So let’s touch on that very high level. As by way of background we’re looking. The IT infrastructure nowadays we, it’s really hybrid in almost every organization, certainly in the larger organizations, but even small organizations have a hybrid infrastructure.

And these are some of the three main components of the, that infrastructure is on-prem. There’s cloud infrastructure and platform services, and there are SaaS and probably other components as well. Mobile device and others and if we just look at it from a, the perspective of cost of IT assets.

Which is what we are interested in primarily. There are a number of other aspects as well, but just from that perspective, right? There’s the cost of the SaaS subscriptions, there’s the cost of the physical infrastructure and the software that runs on that physical infrastructure. And then for cloud infrastructure platform services, there’s the cost of the virtual infrastructure and the software that runs on that virtual infrastructure that can come from one of three main sources is its proprietary to the cloud service provider.

It’s third-party software. Think Oracle, IBM. Or it’s homegrown software, third party software, you can acquire it through two different channels, either through a marketplace that’s run by your cloud service provider or bring your own license. Use your own traditional licenses that you have as part of enterprise agreements and so on.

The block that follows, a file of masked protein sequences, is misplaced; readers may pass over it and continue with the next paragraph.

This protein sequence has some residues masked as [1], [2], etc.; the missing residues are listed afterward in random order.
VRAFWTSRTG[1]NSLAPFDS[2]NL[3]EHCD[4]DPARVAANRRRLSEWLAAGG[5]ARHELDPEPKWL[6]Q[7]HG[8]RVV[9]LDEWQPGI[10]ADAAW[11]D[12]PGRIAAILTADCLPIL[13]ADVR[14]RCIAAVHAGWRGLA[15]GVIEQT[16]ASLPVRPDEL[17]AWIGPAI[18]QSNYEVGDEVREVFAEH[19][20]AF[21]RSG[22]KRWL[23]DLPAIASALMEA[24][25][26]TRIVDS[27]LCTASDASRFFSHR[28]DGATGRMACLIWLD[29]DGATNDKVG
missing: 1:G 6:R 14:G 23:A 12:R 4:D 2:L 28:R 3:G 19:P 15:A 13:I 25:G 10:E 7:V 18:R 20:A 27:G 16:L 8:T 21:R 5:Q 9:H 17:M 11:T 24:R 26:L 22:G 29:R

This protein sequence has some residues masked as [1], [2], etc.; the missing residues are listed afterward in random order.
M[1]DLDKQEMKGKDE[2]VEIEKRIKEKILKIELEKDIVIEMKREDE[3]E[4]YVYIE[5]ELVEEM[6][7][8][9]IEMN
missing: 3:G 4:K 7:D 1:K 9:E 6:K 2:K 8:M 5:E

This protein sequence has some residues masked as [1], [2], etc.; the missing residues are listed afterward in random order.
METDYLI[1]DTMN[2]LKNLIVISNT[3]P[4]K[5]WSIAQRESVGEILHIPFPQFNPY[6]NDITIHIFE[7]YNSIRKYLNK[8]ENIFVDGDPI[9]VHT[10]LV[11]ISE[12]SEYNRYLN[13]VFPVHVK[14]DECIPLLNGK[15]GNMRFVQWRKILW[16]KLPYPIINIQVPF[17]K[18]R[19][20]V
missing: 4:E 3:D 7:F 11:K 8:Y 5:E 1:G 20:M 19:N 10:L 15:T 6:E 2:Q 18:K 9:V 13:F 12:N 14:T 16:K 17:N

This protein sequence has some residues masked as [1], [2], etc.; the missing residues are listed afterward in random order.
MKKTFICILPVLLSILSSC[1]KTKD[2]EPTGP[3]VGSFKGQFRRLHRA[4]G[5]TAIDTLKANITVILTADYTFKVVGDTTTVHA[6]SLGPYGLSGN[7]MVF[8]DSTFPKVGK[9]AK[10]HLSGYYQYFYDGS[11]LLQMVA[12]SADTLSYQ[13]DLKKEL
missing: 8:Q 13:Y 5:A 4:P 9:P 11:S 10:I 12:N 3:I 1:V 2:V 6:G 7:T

The interesting thing here is that Gartner mentioned that for an increasing number of organizations, the cost of the virtual infrastructure is greater than the cost of all the software components combined on-prem as well as SaaS combined. And it’s the trend is definitely for this to get even larger.

With this being the larger piece here if we are ignoring this as ITAM we are really risking not remaining relevant to the business in the long term. So this one is the largest box for many organizations. It’s becoming even larger. It’s a very clear trend. We have to look at this box if you want to remain relevant.

And there’s a lot of reasons why it’s hard to do that. We’re not going to touch on all of them, but it’s very complex. Hundreds of features and pricing options every year coming out from every one of the. Cloud service providers and most of our clients, for example, are multi-cloud, right?

So it just gets compounded very difficult to analyze, right? The, a monthly bill for a w s could be hundreds of millions of lines for just one month. And number of other challenges as well. And all the youth lead to the need to have cloud financial manage.

The most dominant methodology out there is FinOps and by the FinOps Foundation really encourage you to check them out. If you’re interested in FinOps, lots of great resources. Participation is free for end user organizations. This the book that kind of started it all and have certifications and other things.